4. NGF and BDNF: from nerves to adipose tissue, from neurokines to metabokines. Chaldakov G.N, Tonchev A.B, Aloe L. Riv Psichiatr. 2009;44(2):79-87.
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7. One hundred years after the discovery ofAlzheimer’s disease. A turning point for therapy? Giacobini E, Becker RE. J Alzheimers Dis. 2007;12(1):37-52.
8. Neurotrophic factors—a tool for therapeutic strategies in neurological, neuropsychiatric and neuroimmunological diseases? Schulte-Herbrüggen O, BraunA, Rochlitzer S, Jockers-Scherübl MC, Hellweg R. Curr Med Chem. 2007;14(22):2318-29.
9. The nerve growth factor and the neuroscience chess board. Levi-Montalcini R. Prog. Brain Res. 2004, 146: 525–7.
10. Neurotrophin presence in human coronary atherosclerosis and metabolic syndrome: a role for NGF and BDNF in cardiovascular disease? Chaldakov GN et al. Prog Brain Res.2004;146:279–89.
11. Reduced plasma levels of NGF and BDNF in patients with acute coronary syndromes. Int J Cardiol. Manni L, Nikolova V, Vyagova D, Chaldakov GN, Aloe L. 2005;102(1):169–71.
12. Homo obesus: a metabotrophin-deficient species. Pharmacology and nutrition insight. Curr Pharm Des. Chaldakov GN, Fiore M, Tonchev AB, Dimitrov D, Pancheva R, Rancic G,Aloe L. 2007;13(21):2176–9.
13. Nerve growth factor and wound healing. Prog Brain Res. Kawamoto K, Matsuda H. 2004;146:369–84.
14. Expression of nerve growth factor in the airways and its possible role in asthma. Freund V, Frossard N. Prog Brain Res. 2004;146:335–46.
15. Role of nerve growth factor and other trophic factors in brain inflammation. Villoslada P, Genain CP. Prog Brain Res. 2004;146:403–14.
16. Nerve growth factor-inducing activity of Hericium erinaceus in 1321N1 human astrocytoma cells. Mori K, Obara Y, Hirota M, Azumi Y, Kinugasa S, Inatomi S, Nakahata N. Biol Pharm Bull. 2008;31(9):1727-32.
17. Improving effects of the mushroom Yamabushitake (Hericium erinaceus) onmild cognitive impairment: a double-blind placebocontrolled clinical trial. Mori K, Inatomi S, Ouchi K, Azumi Y, Tuchida T. Phytother Res. 2009;23(3):367-72.
18. The influence of Hericium erinaceus extract on myelination process in vitro. Kolotushkina EV, Moldavan MG, Voronin KY, Skibo GG. Fiziol ZH. 2003;49(1):38-45.
19. Hericium erinaceus (Bull.: Fr.) Pers. extract effect on nerve cells. Grygansky AP, Moldavan MG, Kolotushkina OV, Skibo GG. Int J Med Mushr. 2001;3(2-3):152.
20. Haploinsufficiency of the nerve growth factor beta gene in a 1p13 deleted female child with an insensitivity to pain. Fitzgibbon GJ, Kingston H, Needham M, Gaunt L. Dev Med Child Neurol. 2009;51(10):833-7.
21. Protection of sensory function in diabetic rats by Neotrofin. Calcutt NA, Freshwater JD, Hauptmann N, Taylor EM,Mizisin AP. Eur J Pharmacol. 2006;534(1-3):187-93.
22. Nerve growth factor is critical for cardiac sensory innervation and rescues neuropathy in diabetic hearts. IedaM, Kanazawa H, Ieda Y, Kimura K, Matsumura K, Tomita Y, Yagi T, Onizuka T, Shimoji K, Ogawa S,Makino S, SanoM, Fukuda K. Circulation. 2006;114(22): 2351-63.
23. Recombinant human nerve growth factor in the treatment of diabetic polyneuropathy. SC. Apfel et al. Neurology. 1998;51:695-702.
24. Long-term treatment with recombinant nerve growth factor for HIV-associated sensory neuropathy. G. Schifitto et al. Neurology. 2001; 57:1313-1316.
25. A phase II trial of nerve growth factor for sensory neuropathy associated with HIV infection. J. C. McArthur et al. Neurology. 2000;54: 1080-1088.
26. Regeneration of primary sensory neurons. Donnerer J. Pharmacology. 2003;67(4):169-81.
27. Nerve growth factor and diabetic neuropathy. Pittenger G, Vinik A. Exp Diabesity Res. 2003;4(4):271-85.
28. Functional recovery enhancement following injury to rodent peroneal nerve by Lion’sMane mushroom, Hericium erinaceus (Bull.: Fr.) Pers. (Aphyllophoromycetideae). Wong KH, Naidu M, David RP, Abdulla MA, Abdullah N, Kuppusamy UR, Sabaratnam V. Int J Med Mushr.11(3):20.
29. Potential activity of aqueous extract of culinary-medicinal Lion’s Mane mushroom, Hericium erinaceus (Bull.: Fr.) Pers. (Aphyllophoromycetideae) in accelerating wound healing in rats. Abdulla MA, Fard AA, Sabaratnam V, Wong KH, Kuppusamy UR, Abdullah N, Ismail S. Int J Med Mushr. 2011;13(1):33-9.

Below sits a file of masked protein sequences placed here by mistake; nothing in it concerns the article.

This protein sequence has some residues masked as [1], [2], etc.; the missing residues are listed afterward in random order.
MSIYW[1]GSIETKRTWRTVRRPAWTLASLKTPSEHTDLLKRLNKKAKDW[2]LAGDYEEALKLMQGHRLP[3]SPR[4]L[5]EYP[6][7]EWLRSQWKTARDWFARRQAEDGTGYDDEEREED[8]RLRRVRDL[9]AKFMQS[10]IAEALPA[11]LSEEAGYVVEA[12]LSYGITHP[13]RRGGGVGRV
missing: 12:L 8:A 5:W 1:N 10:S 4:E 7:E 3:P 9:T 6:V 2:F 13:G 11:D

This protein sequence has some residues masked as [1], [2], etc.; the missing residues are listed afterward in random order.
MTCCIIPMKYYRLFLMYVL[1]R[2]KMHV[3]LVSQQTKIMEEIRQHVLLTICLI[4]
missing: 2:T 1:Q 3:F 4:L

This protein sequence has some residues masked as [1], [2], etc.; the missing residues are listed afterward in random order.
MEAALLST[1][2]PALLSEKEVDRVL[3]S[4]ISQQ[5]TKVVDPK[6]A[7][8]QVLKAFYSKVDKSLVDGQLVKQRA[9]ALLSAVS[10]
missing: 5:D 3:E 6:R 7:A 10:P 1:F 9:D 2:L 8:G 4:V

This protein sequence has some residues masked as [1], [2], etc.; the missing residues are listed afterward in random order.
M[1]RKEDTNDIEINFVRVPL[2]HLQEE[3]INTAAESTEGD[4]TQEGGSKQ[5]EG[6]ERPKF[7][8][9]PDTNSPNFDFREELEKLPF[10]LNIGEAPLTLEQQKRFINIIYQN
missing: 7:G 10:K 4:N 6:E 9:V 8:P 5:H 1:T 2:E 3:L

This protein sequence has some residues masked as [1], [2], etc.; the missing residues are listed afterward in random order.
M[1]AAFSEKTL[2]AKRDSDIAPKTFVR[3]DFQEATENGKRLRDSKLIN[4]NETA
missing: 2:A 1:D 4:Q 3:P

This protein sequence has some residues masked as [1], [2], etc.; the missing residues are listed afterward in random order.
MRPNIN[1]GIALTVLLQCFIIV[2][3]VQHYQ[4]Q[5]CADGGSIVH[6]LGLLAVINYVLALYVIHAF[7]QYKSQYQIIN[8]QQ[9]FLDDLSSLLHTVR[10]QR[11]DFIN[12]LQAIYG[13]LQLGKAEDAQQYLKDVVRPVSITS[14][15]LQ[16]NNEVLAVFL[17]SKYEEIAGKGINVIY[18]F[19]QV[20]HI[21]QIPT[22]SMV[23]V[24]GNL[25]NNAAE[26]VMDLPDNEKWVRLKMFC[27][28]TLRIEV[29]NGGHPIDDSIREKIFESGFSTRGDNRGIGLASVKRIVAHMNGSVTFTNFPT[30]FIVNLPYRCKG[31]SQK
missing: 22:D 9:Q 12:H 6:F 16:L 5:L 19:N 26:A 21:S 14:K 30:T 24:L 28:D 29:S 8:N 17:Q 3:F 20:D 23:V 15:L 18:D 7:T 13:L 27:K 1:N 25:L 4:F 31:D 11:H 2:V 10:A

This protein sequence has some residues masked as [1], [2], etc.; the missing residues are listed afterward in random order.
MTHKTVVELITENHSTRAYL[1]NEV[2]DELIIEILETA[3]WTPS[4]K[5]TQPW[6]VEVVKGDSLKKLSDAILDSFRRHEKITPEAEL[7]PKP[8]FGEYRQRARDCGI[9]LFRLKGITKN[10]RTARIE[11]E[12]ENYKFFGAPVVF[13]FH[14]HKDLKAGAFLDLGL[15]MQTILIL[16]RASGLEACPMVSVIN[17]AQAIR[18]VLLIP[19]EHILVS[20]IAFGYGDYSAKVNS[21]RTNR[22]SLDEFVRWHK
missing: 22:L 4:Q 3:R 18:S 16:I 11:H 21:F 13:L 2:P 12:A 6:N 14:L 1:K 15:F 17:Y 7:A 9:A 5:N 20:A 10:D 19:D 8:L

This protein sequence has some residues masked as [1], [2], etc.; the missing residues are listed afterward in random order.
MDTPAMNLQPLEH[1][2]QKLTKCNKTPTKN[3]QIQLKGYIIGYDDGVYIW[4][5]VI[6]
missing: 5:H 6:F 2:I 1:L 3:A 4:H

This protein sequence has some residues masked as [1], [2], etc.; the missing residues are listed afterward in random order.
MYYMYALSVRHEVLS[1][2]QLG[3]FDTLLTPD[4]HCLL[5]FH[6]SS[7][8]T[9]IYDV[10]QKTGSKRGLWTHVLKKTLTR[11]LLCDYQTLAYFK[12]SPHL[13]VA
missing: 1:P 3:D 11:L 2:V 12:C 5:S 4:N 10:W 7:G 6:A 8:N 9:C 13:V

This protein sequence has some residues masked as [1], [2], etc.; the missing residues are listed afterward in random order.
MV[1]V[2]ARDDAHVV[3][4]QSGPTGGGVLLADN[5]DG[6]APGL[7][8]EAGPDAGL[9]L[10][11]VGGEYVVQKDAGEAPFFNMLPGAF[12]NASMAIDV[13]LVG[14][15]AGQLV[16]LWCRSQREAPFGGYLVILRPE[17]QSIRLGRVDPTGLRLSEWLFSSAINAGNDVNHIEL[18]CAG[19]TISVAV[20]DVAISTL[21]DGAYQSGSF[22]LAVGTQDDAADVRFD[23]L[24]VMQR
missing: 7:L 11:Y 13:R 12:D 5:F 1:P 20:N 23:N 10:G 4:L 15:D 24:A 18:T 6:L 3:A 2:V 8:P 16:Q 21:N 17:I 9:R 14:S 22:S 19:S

30. Neuroregenerative Potential of Lion’s Mane Mushroom, Hericium erinaceus (Bull. Fr.) Pers. (Higher Basidiomycetes), in the Treatment of Peripheral Nerve Injury (Review). Wong KH, Naidu M, David RP, Bakar R, Sabaratnam V. Int J Med Mushr, 2012; 14(5):427-446.
31. Neurotrophic Properties of the Lion’s Mane Medicinal Mushroom, Hericium erinaceus (Higher Basidiomycetes) from Malaysia. Lai PL et al. Int J Med Mushr. 2013;15(6):539-554
32. Reduction of depression and anxiety by 4 weeks Hericium erinaceus intake. Nagano M, Shimizu K, Kondo R, Hayashi C, Sato D, Kitagawa K, Ohnuki K. Biomed Res. 2010 Aug;31(4):231-7.
33. Erinacine E as a kappa opioid receptor agonist and its new analogs from a basidiomycete, Hericium ramosum. Saito T et al. J Antibiot (Tokyo). 1998 Nov;51(11):983-90.
34. Anti-MRSA compounds of Hericium erinaceus. Kawagishi H et al. Int J Med Mushr. 2005;7(3):350.
35. A double-blind study of effectiveness of Hericium erinaceus pers therapy on chronic atrophic gastritis. A preliminary report. Xu CP, Liu WW, Liu FX, Chen SS, Liao FQ, Xu Z, Jiang LG, Wang CA, Lu XH. Chin Med J (Engl). 1985;98(6):455-6.
36. Cytoprotective effects of Hericium erinaceus on gastricmucosa in rats. Yu CG, Xu ZM, Zhu QK et al. Chinese J Gastrent. 1999-02.
37. Effect of culinary-medicinal Lion’sMane mushroom, Hericium erinaceus (Bull.: Fr.) Pers. (Aphyllophoromycetideae), on Ethanolinduced gastric ulcers in rats. Abdulla MA, Noor S, Sabaratnam V, Abdullah N, Wong KH, Ali H.M. Int J Med Mush. 2008;10(4):325-330.
38. Gastroprotective effects of Lion’s Mane mushroom Hericium erinaceus (Bull.:Fr.) Pers (Aphyllophoromycetideae) extract against ethanol-induced ulcer in rats. JY Wong et al. Evid Based Complement Alternat Med. Epub 2013 Nov 5.
39. In Vitro Anti-Helicobacter pylori Effects of Medicinal Mushroom Extracts, with Special Emphasis on the Lion’s Mane Mushroom, Hericium erinaceus (Higher Basidiomycetes). Shang X, Tan Q, Liu R, Yu K, Li P, Zhao GP. Int J Med Mushr. 2013;15(2):165-174.
40. Chinese Pharmacopoeia, 2010. Beijing: Chinese Medicine Science and Technology Publishing House
41. Activity of aqueous extracts of Lion’sMane mushroom Hericium erinaceus (Bull.: Fr.) Pers. (Aphyllophoromycetideae) on the neural cell line NG108-15.Wong KH, Vikineswary S, Abdullah N, Naidu M, Keynes R. Int J Med Mushr. 2007;9(1): 57-65.
42. Neurotropic and trophic action of Lion’s Mane mushroom Hericium erinaceus (Bull.: Fr.) Pers. (Aphyllophoromycetideae) extracts on nerve cells in vitro. Moldavan MG, Grygansky AP, Kolotushkina OV, Kirchhoff B, Skibo GG, Pedarzani P. Int J Med Mush. 2007;9(1).